The FINANCIAL — To capture the public’s attention, and prompt them to take action, AOA’s annual Ready for School public relations campaign emphasizes the growing strain that digital device use is putting on children’s eyes, and how to deal with it.
AOA’s 2015 American Eye-Q survey revealed that increasing use of technology at home and at school is taking a toll on the eye health and vision of children in America. While technology may enhance learning and provide entertainment, the long-term effects on children’s eyes are not yet fully known. And 41 percent of parents report their children spend three or more hours a day using digital devices.
Campaign materials advise on reducing problems associated with digital device use, recommending that the most important thing to do is have a comprehensive eye exam performed by a doctor of optometry. The materials also recommend the 20-20-20 rule, or looking away from screens for 20 seconds every 20 minutes to view something 20 feet away; remembering to blink; and having the screen in the appropriate position, according to AOA.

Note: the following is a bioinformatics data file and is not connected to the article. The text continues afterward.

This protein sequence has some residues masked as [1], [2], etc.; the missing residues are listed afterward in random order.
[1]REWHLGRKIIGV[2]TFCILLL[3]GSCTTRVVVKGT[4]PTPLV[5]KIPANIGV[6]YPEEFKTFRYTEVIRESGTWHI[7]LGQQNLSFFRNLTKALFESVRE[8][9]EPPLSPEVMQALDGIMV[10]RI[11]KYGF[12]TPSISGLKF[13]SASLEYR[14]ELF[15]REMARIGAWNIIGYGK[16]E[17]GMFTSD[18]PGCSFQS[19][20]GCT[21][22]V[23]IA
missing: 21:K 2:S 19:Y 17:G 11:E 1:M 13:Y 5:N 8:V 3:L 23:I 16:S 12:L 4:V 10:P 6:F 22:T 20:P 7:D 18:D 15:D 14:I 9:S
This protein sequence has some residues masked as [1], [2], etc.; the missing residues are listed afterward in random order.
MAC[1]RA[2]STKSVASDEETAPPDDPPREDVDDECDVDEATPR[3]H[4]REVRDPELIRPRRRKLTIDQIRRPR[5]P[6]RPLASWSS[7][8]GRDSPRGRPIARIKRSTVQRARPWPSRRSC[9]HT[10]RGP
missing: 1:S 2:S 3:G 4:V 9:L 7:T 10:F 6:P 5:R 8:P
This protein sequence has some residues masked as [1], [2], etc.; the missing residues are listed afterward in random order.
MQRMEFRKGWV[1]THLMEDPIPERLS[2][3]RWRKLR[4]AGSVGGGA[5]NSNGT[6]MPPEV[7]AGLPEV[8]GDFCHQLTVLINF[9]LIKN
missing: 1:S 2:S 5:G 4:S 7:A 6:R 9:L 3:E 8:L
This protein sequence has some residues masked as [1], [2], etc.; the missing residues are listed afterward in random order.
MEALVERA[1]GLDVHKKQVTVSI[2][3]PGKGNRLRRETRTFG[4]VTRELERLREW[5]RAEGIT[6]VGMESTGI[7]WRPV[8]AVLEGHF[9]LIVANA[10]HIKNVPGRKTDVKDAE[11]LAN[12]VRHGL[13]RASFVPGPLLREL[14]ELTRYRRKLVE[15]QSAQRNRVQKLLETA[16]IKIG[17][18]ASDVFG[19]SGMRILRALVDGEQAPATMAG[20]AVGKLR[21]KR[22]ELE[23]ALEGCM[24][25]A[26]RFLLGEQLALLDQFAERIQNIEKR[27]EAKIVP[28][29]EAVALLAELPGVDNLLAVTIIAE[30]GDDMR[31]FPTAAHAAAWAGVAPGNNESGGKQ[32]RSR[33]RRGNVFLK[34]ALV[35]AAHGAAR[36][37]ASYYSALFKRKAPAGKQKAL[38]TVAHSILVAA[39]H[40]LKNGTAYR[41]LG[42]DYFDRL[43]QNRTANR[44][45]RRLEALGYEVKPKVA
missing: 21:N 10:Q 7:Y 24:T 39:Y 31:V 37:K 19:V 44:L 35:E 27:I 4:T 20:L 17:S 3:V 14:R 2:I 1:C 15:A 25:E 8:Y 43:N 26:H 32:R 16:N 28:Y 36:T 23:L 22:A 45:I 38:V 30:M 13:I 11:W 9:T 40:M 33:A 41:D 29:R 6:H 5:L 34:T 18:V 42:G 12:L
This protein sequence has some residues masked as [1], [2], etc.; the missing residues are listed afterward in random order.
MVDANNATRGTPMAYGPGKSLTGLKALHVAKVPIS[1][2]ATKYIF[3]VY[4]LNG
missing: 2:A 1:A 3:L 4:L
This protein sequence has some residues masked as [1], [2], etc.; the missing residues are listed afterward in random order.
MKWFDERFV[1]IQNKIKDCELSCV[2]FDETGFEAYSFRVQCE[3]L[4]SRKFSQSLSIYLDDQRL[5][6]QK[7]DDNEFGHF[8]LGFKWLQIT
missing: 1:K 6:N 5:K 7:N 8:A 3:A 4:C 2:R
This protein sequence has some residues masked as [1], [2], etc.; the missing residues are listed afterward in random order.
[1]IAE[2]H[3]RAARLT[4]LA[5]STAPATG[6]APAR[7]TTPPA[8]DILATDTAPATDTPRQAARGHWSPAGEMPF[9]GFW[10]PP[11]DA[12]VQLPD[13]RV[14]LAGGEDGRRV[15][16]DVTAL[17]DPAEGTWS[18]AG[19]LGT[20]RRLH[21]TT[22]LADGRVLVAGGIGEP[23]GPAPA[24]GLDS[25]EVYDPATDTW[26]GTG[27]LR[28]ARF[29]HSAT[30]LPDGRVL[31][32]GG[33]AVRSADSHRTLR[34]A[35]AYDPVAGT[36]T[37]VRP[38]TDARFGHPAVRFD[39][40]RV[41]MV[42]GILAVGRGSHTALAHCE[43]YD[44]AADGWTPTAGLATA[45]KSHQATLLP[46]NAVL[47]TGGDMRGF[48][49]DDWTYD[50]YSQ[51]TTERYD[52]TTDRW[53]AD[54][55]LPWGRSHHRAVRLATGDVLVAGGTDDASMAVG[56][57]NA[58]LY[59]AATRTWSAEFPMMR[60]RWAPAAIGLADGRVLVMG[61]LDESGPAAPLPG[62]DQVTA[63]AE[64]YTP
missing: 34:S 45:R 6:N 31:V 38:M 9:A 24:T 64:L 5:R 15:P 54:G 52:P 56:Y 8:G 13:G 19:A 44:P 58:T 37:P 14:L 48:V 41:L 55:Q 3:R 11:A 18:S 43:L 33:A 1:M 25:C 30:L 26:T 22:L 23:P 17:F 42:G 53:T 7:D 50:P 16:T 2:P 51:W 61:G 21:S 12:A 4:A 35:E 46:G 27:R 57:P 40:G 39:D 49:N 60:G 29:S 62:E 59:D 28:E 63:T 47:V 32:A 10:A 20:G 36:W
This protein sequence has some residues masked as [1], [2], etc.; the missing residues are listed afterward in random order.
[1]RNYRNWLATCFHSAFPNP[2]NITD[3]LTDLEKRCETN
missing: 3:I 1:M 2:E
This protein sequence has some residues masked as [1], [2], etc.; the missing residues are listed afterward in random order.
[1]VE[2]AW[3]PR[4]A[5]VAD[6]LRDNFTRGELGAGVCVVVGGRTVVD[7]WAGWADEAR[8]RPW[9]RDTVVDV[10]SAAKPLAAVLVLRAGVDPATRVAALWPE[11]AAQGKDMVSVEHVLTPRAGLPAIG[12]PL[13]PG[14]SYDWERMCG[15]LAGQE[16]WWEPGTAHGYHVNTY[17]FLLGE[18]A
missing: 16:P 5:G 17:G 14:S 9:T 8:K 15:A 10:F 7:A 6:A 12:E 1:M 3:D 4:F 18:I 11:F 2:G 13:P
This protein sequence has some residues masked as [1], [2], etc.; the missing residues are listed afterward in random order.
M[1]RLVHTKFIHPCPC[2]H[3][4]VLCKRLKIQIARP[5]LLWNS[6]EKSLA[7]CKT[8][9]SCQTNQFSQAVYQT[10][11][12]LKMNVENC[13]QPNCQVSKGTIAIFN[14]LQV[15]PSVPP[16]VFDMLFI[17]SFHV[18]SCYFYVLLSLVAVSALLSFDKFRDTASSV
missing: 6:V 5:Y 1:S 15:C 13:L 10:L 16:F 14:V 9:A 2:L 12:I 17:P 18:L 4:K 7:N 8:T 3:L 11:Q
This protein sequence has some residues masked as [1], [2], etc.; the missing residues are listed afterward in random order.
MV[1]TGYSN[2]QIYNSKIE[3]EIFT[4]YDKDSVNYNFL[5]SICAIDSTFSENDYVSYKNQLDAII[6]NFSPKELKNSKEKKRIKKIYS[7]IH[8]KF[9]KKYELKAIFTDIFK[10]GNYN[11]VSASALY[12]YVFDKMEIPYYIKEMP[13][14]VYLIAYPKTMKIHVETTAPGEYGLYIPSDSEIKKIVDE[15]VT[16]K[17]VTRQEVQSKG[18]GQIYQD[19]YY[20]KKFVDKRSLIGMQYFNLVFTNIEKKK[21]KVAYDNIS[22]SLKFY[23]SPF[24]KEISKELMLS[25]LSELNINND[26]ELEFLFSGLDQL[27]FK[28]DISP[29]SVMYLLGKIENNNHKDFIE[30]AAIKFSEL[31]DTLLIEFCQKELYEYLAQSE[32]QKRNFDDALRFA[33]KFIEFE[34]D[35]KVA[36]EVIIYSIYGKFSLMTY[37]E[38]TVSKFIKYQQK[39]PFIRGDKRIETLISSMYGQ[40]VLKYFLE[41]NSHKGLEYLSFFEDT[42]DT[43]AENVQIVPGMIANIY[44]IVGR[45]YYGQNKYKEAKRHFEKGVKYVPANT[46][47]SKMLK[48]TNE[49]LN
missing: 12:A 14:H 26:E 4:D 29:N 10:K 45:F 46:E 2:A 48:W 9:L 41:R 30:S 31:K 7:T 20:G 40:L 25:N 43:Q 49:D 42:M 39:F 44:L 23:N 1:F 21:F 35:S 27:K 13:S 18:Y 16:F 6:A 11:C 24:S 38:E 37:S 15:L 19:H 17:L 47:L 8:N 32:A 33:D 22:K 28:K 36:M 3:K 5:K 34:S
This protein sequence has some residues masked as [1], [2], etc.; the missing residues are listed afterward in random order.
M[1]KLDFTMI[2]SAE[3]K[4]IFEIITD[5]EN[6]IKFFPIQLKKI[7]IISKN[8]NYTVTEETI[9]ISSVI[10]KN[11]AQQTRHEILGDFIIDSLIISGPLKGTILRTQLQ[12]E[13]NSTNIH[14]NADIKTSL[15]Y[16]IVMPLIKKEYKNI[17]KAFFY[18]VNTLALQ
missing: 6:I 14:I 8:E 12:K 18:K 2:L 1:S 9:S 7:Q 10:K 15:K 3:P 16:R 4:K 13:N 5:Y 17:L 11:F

A news release is being distributed nationally on July 20, and localizable news releases, social media messages and an infographic are available now for member use in your own communities and on your own practice websites and social media pages.
In addition, AOA Trustee Barbara L. Horn, O.D., will speak on dozens of local TV stations across the country, as well as national radio networks, during a satellite media tour on July 28.
No substitute for annual, comprehensive eye exam
The 2015 American Eye-Q survey also found that 89 percent of respondents mistakenly believe that screenings given to children in school or in pediatrician’s offices are effective in identifying vision problems that can adversely affect learning.
As a result, the AOA is intensifying efforts to educate parents, teachers and caregivers about the need for comprehensive eye exams for children each year before school.
In a video news release distributed nationally in mid-July, AOA President Steven A. Loomis, O.D., said, “Unfortunately, parents and educators often incorrectly assume that if a child passes a school screening, then there is no vision problem. However, many school vision screenings only test for distance visual acuity, and the vision skills needed for successful reading and learning are much more complex.”
He added, “As America’s family eye doctors, we feel we have a responsibility to the eye and vision health of our nation’s 38 million school-age children because healthy eyes and good vision are essential to a child’s ability to learn.”